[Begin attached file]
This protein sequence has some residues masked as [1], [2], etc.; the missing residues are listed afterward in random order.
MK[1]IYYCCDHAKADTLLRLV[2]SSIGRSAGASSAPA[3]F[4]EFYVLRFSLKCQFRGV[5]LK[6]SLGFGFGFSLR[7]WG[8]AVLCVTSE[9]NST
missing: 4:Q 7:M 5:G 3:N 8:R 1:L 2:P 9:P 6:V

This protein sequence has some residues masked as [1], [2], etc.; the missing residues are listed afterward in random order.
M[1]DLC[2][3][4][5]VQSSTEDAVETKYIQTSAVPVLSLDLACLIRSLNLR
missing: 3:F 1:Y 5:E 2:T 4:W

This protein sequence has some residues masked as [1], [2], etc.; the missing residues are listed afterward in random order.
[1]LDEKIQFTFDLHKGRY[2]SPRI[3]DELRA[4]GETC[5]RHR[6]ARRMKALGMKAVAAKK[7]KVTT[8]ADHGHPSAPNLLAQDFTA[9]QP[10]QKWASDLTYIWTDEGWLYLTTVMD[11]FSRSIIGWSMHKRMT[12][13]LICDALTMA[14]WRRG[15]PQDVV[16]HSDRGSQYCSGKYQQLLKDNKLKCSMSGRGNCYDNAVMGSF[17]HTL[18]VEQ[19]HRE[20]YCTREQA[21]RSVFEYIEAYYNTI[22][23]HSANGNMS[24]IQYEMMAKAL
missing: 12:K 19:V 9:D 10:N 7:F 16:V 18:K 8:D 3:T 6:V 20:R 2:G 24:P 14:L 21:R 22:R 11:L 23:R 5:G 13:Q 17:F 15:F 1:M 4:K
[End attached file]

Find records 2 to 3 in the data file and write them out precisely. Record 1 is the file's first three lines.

This protein sequence has some residues masked as [1], [2], etc.; the missing residues are listed afterward in random order.
M[1]DLC[2][3][4][5]VQSSTEDAVETKYIQTSAVPVLSLDLACLIRSLNLR
missing: 3:F 1:Y 5:E 2:T 4:W

This protein sequence has some residues masked as [1], [2], etc.; the missing residues are listed afterward in random order.
[1]LDEKIQFTFDLHKGRY[2]SPRI[3]DELRA[4]GETC[5]RHR[6]ARRMKALGMKAVAAKK[7]KVTT[8]ADHGHPSAPNLLAQDFTA[9]QP[10]QKWASDLTYIWTDEGWLYLTTVMD[11]FSRSIIGWSMHKRMT[12][13]LICDALTMA[14]WRRG[15]PQDVV[16]HSDRGSQYCSGKYQQLLKDNKLKCSMSGRGNCYDNAVMGSF[17]HTL[18]VEQ[19]HRE[20]YCTREQA[21]RSVFEYIEAYYNTI[22][23]HSANGNMS[24]IQYEMMAKAL
missing: 12:K 19:V 9:D 10:N 7:F 16:V 18:K 8:D 3:T 6:V 20:R 2:G 24:P 14:L 21:R 22:R 11:L 23:R 5:G 13:Q 17:F 15:F 1:M 4:K